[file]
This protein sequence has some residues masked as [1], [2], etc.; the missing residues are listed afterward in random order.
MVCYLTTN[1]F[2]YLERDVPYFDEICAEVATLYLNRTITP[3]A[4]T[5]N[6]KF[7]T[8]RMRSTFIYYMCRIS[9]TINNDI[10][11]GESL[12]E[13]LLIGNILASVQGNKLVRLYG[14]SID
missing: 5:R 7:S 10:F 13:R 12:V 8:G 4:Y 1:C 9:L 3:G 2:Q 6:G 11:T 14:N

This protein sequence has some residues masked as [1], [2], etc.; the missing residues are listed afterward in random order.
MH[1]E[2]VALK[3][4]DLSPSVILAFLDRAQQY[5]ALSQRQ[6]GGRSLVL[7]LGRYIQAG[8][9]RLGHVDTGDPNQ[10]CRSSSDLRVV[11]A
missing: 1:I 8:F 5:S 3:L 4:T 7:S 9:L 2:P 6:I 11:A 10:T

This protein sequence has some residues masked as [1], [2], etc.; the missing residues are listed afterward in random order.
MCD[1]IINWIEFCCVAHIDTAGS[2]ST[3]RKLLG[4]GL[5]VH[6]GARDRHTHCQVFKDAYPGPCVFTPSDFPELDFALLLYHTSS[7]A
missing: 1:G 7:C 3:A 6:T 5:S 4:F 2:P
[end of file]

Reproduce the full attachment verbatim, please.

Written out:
This protein sequence has some residues masked as [1], [2], etc.; the missing residues are listed afterward in random order.
MVCYLTTN[1]F[2]YLERDVPYFDEICAEVATLYLNRTITP[3]A[4]T[5]N[6]KF[7]T[8]RMRSTFIYYMCRIS[9]TINNDI[10][11]GESL[12]E[13]LLIGNILASVQGNKLVRLYG[14]SID
missing: 5:R 7:S 10:F 13:R 12:V 8:G 4:Y 1:C 9:L 3:G 2:Q 6:G 11:T 14:N

This protein sequence has some residues masked as [1], [2], etc.; the missing residues are listed afterward in random order.
MH[1]E[2]VALK[3][4]DLSPSVILAFLDRAQQY[5]ALSQRQ[6]GGRSLVL[7]LGRYIQAG[8][9]RLGHVDTGDPNQ[10]CRSSSDLRVV[11]A
missing: 1:I 8:F 5:S 3:L 4:T 7:S 9:L 2:P 6:I 11:A 10:T

This protein sequence has some residues masked as [1], [2], etc.; the missing residues are listed afterward in random order.
MCD[1]IINWIEFCCVAHIDTAGS[2]ST[3]RKLLG[4]GL[5]VH[6]GARDRHTHCQVFKDAYPGPCVFTPSDFPELDFALLLYHTSS[7]A
missing: 1:G 7:C 3:A 6:T 5:S 4:F 2:P